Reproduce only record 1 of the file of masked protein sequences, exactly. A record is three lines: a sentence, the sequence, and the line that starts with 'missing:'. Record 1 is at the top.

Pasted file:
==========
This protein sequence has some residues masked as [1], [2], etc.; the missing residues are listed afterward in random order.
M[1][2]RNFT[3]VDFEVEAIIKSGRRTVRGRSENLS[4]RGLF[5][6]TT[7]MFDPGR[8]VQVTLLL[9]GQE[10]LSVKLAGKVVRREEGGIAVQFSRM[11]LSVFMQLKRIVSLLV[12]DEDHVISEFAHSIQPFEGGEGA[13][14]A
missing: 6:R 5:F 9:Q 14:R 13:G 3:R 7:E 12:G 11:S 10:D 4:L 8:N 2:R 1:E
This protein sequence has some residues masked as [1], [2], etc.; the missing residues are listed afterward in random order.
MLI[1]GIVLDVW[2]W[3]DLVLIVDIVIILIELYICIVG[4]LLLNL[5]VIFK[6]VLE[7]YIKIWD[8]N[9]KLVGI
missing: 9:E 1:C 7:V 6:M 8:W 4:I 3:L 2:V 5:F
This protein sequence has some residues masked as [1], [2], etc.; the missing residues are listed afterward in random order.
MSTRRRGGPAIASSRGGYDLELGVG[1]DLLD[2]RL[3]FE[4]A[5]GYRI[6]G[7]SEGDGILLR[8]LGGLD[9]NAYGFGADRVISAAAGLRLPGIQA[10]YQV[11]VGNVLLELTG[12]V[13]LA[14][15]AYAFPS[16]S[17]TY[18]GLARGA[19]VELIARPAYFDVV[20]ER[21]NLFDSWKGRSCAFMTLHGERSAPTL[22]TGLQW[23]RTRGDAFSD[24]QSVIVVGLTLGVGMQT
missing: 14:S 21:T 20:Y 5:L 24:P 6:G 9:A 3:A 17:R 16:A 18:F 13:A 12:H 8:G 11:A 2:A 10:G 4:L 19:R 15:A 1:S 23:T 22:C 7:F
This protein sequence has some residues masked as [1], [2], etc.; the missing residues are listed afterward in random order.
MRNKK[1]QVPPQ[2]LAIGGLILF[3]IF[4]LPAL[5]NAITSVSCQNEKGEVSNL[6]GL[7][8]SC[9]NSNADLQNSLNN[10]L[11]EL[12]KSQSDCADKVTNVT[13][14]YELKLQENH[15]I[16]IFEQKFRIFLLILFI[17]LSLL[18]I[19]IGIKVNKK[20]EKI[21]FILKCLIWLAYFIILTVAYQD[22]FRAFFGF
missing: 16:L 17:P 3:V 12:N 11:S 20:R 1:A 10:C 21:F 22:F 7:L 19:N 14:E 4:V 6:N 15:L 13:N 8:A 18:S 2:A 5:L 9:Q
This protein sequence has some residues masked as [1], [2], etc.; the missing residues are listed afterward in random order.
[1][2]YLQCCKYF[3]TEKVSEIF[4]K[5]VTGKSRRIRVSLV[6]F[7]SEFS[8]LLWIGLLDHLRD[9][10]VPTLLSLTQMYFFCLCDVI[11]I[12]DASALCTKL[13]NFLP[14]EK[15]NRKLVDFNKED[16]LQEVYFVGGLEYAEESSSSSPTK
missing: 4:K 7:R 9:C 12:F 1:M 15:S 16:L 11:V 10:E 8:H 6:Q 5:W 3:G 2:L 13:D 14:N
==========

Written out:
This protein sequence has some residues masked as [1], [2], etc.; the missing residues are listed afterward in random order.
M[1][2]RNFT[3]VDFEVEAIIKSGRRTVRGRSENLS[4]RGLF[5][6]TT[7]MFDPGR[8]VQVTLLL[9]GQE[10]LSVKLAGKVVRREEGGIAVQFSRM[11]LSVFMQLKRIVSLLV[12]DEDHVISEFAHSIQPFEGGEGA[13][14]A
missing: 6:R 5:F 9:Q 14:R 13:G 3:R 7:E 12:G 11:S 10:D 4:L 8:N 2:R 1:E